The conflict that rocked Kosovo was even more recent than the wars in its former Yugoslav neighbors, and the large presence of international organizations and peacebuilding NGOs suggests that the progress in the peace process is ongoing. In Pristina and Mitrovica the international community is particularly visible. EULEX, the EU rule of law mission to Kosovo, has its base in Pristina and there are a large number of civilian personnel working on strengthening local capacity in tackling legal issues such as corruption, organized crime and the investigation of war crimes. In the north of the country, the international presence is more immediately noticeable, with K-FOR and EULEX armed forces patrolling the ethnically divided city in an overtly militaristic peacekeeping capacity. These two elements of the international mission in Kosovo demonstrate where the young state is at in terms of its transitional process.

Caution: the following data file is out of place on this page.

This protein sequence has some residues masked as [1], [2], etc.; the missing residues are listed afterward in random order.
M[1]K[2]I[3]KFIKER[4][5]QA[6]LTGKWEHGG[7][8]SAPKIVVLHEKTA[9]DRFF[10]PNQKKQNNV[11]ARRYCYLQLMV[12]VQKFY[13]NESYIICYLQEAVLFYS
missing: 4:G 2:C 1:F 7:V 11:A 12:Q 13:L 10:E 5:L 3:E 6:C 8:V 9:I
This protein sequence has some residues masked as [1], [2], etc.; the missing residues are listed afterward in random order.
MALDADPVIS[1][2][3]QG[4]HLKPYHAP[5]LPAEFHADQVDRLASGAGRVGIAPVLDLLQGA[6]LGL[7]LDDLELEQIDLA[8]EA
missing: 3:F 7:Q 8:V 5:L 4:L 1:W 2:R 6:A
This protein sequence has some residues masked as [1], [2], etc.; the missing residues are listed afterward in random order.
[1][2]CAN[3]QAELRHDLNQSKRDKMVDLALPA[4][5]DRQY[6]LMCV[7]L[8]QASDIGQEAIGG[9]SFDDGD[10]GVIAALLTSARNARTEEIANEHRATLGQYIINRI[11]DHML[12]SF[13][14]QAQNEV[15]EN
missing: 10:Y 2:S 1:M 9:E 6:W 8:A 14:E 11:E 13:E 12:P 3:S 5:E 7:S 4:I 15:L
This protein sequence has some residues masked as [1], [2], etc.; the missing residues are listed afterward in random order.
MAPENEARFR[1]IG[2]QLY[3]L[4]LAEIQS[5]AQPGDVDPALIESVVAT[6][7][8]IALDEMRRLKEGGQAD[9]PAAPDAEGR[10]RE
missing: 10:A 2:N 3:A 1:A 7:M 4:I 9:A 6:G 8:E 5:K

The divided city of Mitrovica, located near the Serbian border in the north, is an obvious example of this tension. During the Kosovo war, it was subject to some of the worst examples of ethnic cleansing in the country. It was the site of much Kosovo Liberation Army (KLA) guerrilla activity, reaching its height in 1999, and so the Serb minority in the city was the target of much violence, with many being displaced to the north of the river. Meanwhile, the ethnic cleansing of Albanians in other parts of the country led to many ethnic Albanians fleeing their hometowns to take refuge on the south bank, further enhancing the ethnic divide. Today, it is effectively split in two by the River Ibar that runs through the center of the city, with the northern bank dominated by Serb flags and monuments and the south by Albanian cultural landmarks. K-FOR jeeps and EULEX armed police officers guard the only bridge that crosses the river. The last incidence of violence occurred in 2013 when a Lithuanian EU police officer was killed in a burst of gunfire near to the bridge. As of September 2017, nobody has been charged with his murder. In that context, perhaps the armed presence does not seem excessive. There is a continued need for an international commitment to keeping the peace whilst these ethnic tensions remain. But, as is emphasized in a 2012 study funded by Freidrich Ebert Stiftung on the experiences of both Kosovo and Bosnia and Herzegovina, it is important to ensure that local actors feel empowered to own their own peace in order for the process to be sustainable in the long-term.